On this day in 1995, a 6.6 magnitude earthquake rocked Northern Greece and severely damaged about 5000 houses, churches, and schools in the Kozani and Grevena prefectures. Fortunately there were no recorded fatalities and only about 20 light injuries were reported (this could be because there was a foreshock a few minutes before that forced residents to move out of their houses). It was the largest earthquake in Greece in the decade leading up to the catastrophic event. The earthquake was unexpected in the sense that the epicentral region was assumed to be of low seismic risk. The main shock was preceded by several foreshocks and followed by intense aftershock activity that lasted several months. Somewhat surprising, Greece experiences the highest seismicity in western Europe.
On this day in 1962, Princess Sophia of Greece married Don Juan Carlos of Spain. Princess Sophia was born on November 2, 1928 in Psychiko, Athens, the eldest child of King Paul of Greece and his wife, Queen Frederica. She studied childcare, music, and archeology and was a reserve member, alongside her brother Constantine, of Greece’s gold medal-winning sailing team in the 1960 Summer Olympics. Sophia met her paternal third cousin (they are both descendants of Queen Victoria of England), Juan Carlos of Spain, on a cruise in the Greek islands in 1954 and then reconnected with him at the wedding of the Duke of Kent in 1961. The couple was married in Athens in three separate ceremonies: at the Catholic Cathedral of Saint Dionysius; at the Greek-Orthodox Metropolitan Cathedral of the Virgin Mary; and at the Royal Palace in Athens (a civil union ceremony). Sophia converted from Greek Orthodoxy to Roman Catholicism to become more palatable to Catholic Spain, and thus relinquished her rights to the Greek throne. Along with this came the usual Latinization of her Greek name from Sophia, to the Spanish variant, Sofia. The couple ruled over Spain for 29 years and had three children: Elena, Cristina, and Felipe.
On this day in 1948, CBS news correspondent George Polk’s body was found floating in Salonika Bay near Athens. Polk was an American journalist who was murdered during the Greek Civil War, which he was covering, in 1948. The war was between the ultra-conservative Greek government’s army, which was backed by the United States, and the communist rebels. Polk was found dead – shot at point blank range, blindfolded, bound with twine by the hands and feet, pockets still full of money and personal effects – and to this day, there is great controversy about who killed him (some say it was the CIA or secret agents from Great Britain, others say it was Greek communist guerillas, and yet others say it was Greek Royalists). A few months following Polk’s death, the Polk Award was established in his honor which continues to be presented by the Polk Awards Center of Long Island University which focuses on the ‘intrepid, bold, and influential work of reporters – placing a premium on investigative work that is original, resourceful, and thought-provoking.’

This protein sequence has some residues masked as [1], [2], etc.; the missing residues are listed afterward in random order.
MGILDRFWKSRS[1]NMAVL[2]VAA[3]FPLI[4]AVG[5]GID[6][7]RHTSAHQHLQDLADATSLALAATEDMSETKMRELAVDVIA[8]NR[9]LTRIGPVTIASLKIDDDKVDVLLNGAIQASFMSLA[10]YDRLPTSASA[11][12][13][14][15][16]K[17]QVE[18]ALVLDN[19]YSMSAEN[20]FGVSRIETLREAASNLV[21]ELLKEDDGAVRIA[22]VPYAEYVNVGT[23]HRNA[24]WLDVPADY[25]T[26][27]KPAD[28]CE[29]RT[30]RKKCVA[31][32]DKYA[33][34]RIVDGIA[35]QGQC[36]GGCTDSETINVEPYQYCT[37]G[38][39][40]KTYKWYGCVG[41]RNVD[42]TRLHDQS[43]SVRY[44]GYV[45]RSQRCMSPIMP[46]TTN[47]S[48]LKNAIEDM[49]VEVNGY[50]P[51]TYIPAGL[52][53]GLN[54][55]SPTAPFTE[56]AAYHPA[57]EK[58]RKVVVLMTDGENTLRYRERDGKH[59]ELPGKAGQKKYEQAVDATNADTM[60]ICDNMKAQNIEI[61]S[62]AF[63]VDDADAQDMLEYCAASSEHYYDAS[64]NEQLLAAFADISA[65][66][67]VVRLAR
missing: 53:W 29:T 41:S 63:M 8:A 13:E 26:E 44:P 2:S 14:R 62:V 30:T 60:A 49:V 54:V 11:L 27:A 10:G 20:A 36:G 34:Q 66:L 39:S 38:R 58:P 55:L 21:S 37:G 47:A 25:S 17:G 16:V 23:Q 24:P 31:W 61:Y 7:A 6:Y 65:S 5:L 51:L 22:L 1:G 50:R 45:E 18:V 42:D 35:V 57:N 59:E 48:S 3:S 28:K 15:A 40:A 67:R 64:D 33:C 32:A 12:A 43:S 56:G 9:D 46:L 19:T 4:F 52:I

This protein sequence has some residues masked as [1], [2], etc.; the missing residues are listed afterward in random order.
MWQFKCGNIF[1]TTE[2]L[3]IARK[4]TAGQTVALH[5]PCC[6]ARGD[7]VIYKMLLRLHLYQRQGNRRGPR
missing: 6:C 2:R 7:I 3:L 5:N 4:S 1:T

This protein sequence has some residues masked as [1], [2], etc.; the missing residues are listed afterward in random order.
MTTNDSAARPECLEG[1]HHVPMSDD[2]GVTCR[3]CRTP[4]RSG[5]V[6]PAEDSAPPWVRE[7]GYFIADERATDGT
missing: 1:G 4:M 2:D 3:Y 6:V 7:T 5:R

On this day in 1902, Greek archaeologist Valerios Stais, along with his mathematician cousin Spiridon Stais, discovered the Antikythera mechanism, an ancient mechanical analog computer. The Antikythera mechanism was found in 45 meters of water in an Antikythera shipwreck off Point Glyphadia on the Greek island of Antikythera (located between Kythera and Crete). The wreck was found by a group of Greek sponge divers, who retrieved numerous artifacts, including bronze and marble statues, jewellery, coins, and the mechanism. All of the artifacts were transferred to the National Museum of Archaeology in Athens, where Valerios was the Director, for storage and analysis. Initially no one knew what the mechanism was until Spyridon identified the gears in the mechanism. We now know that the clock-sized device contained an elaborate collection of about 30 interlocking, spinning gears that controlled dials designed to calculate astronomical positions and eclipses. By turning the hand crank of the mechanism, the gears spun, causing the hands of the dials to move, allowing the user to accurately predict eclipses and the passage of celestial bodies through the sky. According to Jo Marchant of the Smithsonian, “nothing as sophisticated [as the Antikythera mechanism], or even close, appears again for more than a thousand years.”